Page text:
Following the latest clashes last week, many Shan State Army (SSA) commanders appear to have given up trying to reason with Naypyitaw to honor the ceasefire agreements signed more than 7 months earlier.
“Before the ceasefire agreement was signed, we only had temporary bases apart from those along the border (with China and Thailand),” said a commander who asked SHAN not to name him. “But after the ceasefire, we had started to establish more permanent bases. The Burma Army does not seem to like it.”The commander was commenting on the attack against the SSA base in Tong Lao, Mongkeung township, on 7 September, that killed more than 10 Burma Army troops and wounded 30 more. The SSA also claimed to have seized 1 machine gun, 1MA automatic rifle and plenty of ammunition.
Fighting also took place in Mong Pu Awn, Mongpiang township, on 5 September, where another SSA base was attacked by the Burma Army’s Light Infantry Battalion 360, and near Mai Niu, Mawkmai township, on 8 September.
“The Burma Army has taken advantage of the ceasefire to rebuild and reinforce their bases,” said another. “But it only wants us to move to our border bases.”
“So we seem to have a ceasefire only with Naypyitaw, but not with the Burma Army,” he added. “It is like the Shan saying: ‘When the master eats, he says it’s because he likes it; but when the servant eats, he says the servant is greedy’.”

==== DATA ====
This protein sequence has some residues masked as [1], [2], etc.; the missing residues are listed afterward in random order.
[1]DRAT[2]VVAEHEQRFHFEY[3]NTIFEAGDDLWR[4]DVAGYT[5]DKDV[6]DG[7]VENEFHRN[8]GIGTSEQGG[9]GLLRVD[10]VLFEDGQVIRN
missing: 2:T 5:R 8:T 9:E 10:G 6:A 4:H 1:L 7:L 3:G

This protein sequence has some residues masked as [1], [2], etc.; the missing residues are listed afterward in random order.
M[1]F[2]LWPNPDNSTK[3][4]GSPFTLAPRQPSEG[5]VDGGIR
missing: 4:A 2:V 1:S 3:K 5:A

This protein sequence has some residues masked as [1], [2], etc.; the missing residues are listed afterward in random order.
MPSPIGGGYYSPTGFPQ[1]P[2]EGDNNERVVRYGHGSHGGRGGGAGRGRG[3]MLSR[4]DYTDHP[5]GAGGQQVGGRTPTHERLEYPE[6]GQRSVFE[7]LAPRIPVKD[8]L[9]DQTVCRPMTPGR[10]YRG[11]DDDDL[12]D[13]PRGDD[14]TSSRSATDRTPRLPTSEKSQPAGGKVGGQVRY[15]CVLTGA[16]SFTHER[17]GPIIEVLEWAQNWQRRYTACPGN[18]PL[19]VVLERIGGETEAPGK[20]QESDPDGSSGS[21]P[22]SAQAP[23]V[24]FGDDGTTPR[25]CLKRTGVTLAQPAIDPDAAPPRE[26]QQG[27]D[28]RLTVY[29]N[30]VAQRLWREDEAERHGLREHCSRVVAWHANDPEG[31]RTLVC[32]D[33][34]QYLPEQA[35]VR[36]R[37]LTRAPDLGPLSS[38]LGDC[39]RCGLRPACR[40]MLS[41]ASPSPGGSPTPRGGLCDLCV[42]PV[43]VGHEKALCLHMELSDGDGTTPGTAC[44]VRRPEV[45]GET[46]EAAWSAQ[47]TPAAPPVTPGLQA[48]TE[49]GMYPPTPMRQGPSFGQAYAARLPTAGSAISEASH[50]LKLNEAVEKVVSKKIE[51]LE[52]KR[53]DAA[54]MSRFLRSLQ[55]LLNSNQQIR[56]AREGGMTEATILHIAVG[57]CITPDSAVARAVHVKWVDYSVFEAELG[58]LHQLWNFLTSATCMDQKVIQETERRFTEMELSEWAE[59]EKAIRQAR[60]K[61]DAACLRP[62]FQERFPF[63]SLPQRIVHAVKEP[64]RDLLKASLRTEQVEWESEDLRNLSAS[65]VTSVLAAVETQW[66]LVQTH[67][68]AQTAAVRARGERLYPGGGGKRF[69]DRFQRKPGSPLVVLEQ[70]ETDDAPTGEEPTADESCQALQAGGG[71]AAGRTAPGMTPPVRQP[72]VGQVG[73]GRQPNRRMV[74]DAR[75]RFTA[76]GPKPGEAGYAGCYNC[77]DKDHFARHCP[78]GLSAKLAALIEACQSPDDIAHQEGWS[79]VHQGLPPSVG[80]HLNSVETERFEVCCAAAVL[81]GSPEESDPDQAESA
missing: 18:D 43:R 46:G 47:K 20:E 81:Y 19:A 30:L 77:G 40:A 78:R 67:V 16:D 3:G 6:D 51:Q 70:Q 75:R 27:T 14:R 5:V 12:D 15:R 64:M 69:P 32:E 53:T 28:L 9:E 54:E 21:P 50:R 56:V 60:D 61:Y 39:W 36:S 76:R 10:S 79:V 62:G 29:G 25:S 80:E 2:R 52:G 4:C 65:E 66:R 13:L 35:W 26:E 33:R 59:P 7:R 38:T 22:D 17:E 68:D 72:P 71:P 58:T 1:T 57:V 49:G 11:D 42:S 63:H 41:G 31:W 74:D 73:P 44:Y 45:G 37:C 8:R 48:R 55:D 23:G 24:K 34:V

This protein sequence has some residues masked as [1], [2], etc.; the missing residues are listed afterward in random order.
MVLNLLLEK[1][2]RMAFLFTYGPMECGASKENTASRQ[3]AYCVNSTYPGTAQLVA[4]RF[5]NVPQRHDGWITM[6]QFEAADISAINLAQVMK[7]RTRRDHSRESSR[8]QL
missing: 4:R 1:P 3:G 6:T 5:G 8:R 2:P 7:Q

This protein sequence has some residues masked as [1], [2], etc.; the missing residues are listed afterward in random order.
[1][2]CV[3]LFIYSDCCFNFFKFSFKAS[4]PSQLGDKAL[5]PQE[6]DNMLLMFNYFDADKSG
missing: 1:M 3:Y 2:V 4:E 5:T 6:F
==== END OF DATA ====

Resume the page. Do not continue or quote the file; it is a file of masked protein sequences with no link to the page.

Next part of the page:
Accordingly, it has reportedly refused to withdraw from most of the bases inside the territories controlled by other ceasefire groups.
The Burma Army, on the other hand, is encouraging its rural-based People’s Militia Forces (PMFs) to recruit and expand.
Article 340 of the 2008 constitution states: “With the approval of the National Defense and Security Council, the Defense Services has the authority to administer the participation of the entire people in the Security and Defense of the Union. The strategy of the people’s militia shall be carried out under the leadership of the Defense Services.”
“Everything indicates that the fighting will continue,” said Lt-Gen Yawdserk, Chairman of the Restoration Council of Shan State (RCSS), the SSA’s political arm. “The only bright side is that the door is now open for negotiations.”
Both the SSA South and SSA North have fought over 60 clashes against the Burma Army since ceasefire agreements were signed on 2 December and 28 January respectively. So far, Naypyitaw has concluded truce with 13 armed movements.